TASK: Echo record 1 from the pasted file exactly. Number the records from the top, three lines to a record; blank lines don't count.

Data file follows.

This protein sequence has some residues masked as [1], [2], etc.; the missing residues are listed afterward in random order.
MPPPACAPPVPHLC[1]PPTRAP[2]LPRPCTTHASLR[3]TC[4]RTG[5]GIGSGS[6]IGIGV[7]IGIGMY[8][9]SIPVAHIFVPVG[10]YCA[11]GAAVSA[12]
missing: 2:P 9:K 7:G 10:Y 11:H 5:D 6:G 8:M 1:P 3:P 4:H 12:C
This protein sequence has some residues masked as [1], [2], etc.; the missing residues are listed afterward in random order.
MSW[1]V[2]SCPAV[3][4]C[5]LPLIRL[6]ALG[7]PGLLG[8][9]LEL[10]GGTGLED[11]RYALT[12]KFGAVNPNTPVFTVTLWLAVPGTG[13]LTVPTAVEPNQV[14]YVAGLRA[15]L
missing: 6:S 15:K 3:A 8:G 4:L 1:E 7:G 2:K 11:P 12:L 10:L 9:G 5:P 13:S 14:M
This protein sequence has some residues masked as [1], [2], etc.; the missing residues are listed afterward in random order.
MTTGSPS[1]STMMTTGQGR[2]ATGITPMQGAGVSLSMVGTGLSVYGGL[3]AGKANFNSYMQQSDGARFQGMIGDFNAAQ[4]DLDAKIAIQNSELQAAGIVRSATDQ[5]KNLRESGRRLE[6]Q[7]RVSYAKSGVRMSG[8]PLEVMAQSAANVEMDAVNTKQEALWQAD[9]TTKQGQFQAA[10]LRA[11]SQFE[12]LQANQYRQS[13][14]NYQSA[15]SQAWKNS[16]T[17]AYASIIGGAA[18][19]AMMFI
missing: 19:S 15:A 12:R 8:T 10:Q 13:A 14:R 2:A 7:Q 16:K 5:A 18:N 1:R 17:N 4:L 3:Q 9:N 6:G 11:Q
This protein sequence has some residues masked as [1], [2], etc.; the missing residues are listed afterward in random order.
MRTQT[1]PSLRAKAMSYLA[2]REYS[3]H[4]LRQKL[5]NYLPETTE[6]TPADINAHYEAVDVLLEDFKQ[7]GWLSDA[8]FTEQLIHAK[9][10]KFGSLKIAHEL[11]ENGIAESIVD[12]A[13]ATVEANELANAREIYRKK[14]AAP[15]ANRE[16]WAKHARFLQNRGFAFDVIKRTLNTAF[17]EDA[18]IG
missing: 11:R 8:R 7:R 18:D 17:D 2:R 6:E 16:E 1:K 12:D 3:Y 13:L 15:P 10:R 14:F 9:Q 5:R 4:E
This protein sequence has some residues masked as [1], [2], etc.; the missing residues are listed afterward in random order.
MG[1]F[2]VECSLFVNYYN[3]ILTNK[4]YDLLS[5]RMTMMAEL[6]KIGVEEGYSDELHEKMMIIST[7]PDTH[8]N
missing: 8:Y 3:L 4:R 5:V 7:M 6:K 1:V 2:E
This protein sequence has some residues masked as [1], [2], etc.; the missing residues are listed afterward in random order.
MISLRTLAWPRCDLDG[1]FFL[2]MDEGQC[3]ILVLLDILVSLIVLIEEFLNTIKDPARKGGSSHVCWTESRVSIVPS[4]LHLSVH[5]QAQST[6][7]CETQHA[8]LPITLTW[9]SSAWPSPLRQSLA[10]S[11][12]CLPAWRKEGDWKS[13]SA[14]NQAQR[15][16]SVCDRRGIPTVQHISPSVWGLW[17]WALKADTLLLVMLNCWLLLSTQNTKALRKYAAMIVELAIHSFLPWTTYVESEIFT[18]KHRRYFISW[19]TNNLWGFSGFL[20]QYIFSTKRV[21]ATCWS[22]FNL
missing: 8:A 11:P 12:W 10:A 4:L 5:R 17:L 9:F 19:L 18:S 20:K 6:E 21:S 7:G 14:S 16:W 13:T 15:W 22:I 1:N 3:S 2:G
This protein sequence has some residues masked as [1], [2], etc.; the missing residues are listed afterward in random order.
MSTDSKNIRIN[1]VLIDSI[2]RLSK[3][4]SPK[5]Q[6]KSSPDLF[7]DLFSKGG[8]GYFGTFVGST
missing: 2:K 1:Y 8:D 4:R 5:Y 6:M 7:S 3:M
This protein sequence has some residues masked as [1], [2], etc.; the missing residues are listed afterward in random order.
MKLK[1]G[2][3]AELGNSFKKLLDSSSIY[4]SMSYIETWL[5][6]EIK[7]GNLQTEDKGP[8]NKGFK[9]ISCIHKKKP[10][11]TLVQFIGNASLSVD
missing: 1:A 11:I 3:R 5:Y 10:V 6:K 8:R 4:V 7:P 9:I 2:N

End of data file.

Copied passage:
This protein sequence has some residues masked as [1], [2], etc.; the missing residues are listed afterward in random order.
MPPPACAPPVPHLC[1]PPTRAP[2]LPRPCTTHASLR[3]TC[4]RTG[5]GIGSGS[6]IGIGV[7]IGIGMY[8][9]SIPVAHIFVPVG[10]YCA[11]GAAVSA[12]
missing: 2:P 9:K 7:G 10:Y 11:H 5:D 6:G 8:M 1:P 3:P 4:H 12:C